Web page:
NZ Post boxes removed in Rangiora

SHARE

By SHELLEY TOPP
A decision to remove eight of Rangiora’s post boxes puts New Zealand Post in breach of the State-Owned Enterprises (SOE) Act, a union official says.

Under the act SOE’s must have regard for the interests of the communities in which they operate, says John Maynard, President of the Postal Workers’ Union.

The SOE’s decision to remove post boxes during the middle of a postal vote local body election shows how little regard they have for their customers, he says.

The decision has also angered many Rangiora residents.

In response to this Waimakariri MP Matt Doocey has organised a public meeting with New Zealand Post support leader, Ross Newton at the Rangiora RSA tomorrow (Friday).

New Zealand Post’s decision is part of a nationwide plan to move post boxes to high-foot-traffic areas such as outside supermarkets.

“More and more we are locating these in areas where people go for their day to day activities, like shopping for groceries, so they can post their mail at the same time,” says a New Zealand Post spokesperson.

In Rangiora eight post boxes have been removed and six relocated to outside the PostShop in High Street, Pak’nSave in Southbrook Road, Countdown in Ivory Street, The Warehouse in High Street, New World in Good Street, and Rangiora High School in East Belt.

No plans exist to remove post boxes from other North Canterbury towns, the spokesperson says.

“But we can’t rule out changes in the future.”

More than 1400 post boxes have been removed nationwide by the SOE since 2008.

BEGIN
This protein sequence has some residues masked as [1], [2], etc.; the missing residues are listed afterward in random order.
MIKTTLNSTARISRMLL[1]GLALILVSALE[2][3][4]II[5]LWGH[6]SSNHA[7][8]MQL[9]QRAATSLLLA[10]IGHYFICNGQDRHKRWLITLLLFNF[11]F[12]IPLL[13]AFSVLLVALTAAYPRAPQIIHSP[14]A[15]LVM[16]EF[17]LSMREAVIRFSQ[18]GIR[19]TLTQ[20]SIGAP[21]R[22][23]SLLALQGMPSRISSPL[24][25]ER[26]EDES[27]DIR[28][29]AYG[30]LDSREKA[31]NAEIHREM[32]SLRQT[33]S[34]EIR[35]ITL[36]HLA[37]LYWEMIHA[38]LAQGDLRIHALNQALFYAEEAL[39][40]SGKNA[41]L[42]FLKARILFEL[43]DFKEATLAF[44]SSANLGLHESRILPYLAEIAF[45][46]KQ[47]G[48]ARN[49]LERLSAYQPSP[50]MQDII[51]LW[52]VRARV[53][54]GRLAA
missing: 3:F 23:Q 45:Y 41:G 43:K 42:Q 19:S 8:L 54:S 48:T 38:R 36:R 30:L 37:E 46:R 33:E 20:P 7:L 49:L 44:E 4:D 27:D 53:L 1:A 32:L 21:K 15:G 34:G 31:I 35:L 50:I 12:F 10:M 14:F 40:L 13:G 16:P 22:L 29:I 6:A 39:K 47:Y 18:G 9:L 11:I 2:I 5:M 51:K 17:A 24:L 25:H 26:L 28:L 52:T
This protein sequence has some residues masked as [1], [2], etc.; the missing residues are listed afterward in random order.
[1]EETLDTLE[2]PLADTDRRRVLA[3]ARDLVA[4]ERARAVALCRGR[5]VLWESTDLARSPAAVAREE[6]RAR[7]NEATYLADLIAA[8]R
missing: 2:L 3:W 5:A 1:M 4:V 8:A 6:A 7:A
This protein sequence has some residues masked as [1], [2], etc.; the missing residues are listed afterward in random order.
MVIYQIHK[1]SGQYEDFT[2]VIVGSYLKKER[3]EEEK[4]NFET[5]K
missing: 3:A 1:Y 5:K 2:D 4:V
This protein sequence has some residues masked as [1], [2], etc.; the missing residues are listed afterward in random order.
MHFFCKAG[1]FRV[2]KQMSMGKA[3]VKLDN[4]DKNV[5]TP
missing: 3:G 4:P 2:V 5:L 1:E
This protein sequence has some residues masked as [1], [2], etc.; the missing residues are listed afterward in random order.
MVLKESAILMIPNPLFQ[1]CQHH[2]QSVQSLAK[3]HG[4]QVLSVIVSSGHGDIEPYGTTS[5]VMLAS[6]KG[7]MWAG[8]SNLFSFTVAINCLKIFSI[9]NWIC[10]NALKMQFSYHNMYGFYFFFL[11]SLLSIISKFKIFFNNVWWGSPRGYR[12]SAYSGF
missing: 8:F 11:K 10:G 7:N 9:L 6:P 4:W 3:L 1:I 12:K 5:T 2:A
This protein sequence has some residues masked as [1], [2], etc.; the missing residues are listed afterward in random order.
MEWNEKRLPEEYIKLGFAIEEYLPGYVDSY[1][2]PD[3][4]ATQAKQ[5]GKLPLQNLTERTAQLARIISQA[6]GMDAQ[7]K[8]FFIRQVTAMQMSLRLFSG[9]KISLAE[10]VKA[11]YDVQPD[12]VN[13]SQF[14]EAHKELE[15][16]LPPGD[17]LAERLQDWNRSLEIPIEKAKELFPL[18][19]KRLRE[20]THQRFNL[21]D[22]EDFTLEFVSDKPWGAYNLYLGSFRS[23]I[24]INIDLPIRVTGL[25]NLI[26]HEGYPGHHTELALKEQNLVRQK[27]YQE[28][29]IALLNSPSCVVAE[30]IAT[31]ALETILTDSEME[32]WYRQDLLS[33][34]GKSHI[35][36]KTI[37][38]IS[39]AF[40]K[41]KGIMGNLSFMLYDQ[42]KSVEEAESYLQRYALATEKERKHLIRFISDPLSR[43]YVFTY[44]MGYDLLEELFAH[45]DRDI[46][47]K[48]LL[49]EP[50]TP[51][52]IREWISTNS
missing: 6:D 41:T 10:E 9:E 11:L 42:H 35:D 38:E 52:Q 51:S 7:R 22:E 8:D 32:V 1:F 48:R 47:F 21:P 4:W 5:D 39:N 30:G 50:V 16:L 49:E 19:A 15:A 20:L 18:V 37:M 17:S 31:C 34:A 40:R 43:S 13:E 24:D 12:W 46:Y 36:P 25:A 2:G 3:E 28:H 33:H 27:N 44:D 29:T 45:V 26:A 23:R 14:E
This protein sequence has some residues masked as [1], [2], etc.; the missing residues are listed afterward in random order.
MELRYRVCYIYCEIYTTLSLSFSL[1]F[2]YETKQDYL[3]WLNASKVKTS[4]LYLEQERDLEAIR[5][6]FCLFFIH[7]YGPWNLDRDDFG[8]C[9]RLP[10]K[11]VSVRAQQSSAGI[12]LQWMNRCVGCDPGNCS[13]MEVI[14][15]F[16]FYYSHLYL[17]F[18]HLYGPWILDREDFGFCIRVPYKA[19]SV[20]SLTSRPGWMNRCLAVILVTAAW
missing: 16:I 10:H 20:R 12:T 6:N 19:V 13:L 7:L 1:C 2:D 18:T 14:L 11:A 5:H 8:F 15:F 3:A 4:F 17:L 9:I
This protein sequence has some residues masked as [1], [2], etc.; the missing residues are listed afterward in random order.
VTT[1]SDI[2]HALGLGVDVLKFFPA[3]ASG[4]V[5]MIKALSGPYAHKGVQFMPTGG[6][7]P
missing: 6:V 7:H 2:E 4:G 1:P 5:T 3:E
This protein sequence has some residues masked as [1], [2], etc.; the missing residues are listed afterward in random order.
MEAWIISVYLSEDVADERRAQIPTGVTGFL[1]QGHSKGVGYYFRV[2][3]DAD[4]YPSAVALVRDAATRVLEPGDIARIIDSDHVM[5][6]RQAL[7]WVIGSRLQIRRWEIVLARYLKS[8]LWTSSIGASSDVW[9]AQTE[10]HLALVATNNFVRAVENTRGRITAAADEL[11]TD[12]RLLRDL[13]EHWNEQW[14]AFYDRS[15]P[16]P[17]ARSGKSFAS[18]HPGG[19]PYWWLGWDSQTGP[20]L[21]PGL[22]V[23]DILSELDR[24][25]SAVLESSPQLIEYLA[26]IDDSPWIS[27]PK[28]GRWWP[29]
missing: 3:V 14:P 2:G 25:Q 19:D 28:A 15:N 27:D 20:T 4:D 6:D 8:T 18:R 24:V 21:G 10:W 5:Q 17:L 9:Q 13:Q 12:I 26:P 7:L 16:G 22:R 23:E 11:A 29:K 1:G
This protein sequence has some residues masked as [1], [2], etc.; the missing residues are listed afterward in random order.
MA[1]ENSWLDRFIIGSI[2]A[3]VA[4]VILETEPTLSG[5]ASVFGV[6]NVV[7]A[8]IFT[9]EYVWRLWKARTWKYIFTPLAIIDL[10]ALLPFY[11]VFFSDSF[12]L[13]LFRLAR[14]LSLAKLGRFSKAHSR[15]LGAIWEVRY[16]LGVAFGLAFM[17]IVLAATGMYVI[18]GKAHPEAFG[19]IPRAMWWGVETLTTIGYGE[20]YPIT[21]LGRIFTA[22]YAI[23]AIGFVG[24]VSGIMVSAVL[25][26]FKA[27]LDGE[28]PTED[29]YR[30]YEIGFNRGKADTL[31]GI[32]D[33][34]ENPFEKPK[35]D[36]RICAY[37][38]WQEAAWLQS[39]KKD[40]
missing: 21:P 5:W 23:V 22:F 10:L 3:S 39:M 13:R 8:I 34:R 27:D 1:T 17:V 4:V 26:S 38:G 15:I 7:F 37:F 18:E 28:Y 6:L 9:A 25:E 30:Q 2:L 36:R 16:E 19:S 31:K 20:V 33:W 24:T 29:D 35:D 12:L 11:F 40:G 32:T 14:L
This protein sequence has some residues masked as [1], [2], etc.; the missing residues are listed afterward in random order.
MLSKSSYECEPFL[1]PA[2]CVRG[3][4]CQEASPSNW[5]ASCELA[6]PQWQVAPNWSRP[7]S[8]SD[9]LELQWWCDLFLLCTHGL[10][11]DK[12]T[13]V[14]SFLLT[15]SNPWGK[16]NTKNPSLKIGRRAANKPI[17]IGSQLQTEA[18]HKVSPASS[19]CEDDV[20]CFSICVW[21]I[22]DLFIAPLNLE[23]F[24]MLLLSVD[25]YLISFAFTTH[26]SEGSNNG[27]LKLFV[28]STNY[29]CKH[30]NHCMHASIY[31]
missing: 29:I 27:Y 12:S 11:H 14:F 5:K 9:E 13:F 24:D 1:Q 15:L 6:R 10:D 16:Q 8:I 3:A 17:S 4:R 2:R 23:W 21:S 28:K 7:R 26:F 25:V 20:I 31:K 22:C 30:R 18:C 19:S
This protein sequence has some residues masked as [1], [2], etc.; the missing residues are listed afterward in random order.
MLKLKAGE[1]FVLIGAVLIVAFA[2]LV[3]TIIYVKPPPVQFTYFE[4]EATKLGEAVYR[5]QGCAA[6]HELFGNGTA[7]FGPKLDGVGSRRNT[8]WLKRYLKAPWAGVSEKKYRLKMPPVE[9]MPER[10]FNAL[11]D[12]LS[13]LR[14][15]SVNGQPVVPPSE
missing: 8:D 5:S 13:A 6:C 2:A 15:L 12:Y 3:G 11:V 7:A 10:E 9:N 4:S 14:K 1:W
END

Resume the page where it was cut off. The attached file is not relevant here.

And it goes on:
Grey Power North Canterbury president Miles Jackson says they were told last year that some post boxes would be removed but were given assurances that others would be moved nearby to higher foot-traffic areas.

“They appear to have done that,” he says.

“We can’t argue against the downturn.”

However, the removal of the post box outside Rangiora’s Bainswood on Victoria Resthome and Hospital in Victoria Street, has upset residents and staff.

The clinical nurse manager, Jo Fraser, says New Zealand Post’s lack of consultation around the removal was poor.

“This does affect the elderly, particularly those in units,” she says.

They have now established an internal post system where residents can drop their mail in a box and it is posted by a senior staff member the next day.

The New Zealand Post spokesperson says letter volumes have virtually halved in the past decade.

“In 2006, more than a billion letters went through our network compared with 578m in the year to June.”

This means that post boxes are being used less which has enforced a relocation review to try to maximise their use.

Letter volumes are falling but parcel volumes are increasing.

“It is a growth area in our business which is why we are working hard to meet customer demand.”

This includes a controversial television advertising campaign starring Game of Thrones star Charles Dance and New Zealand dance star Parris Goebel.

The spokesperson would not say how much the advertising campaign had cost the state-owned enterprise.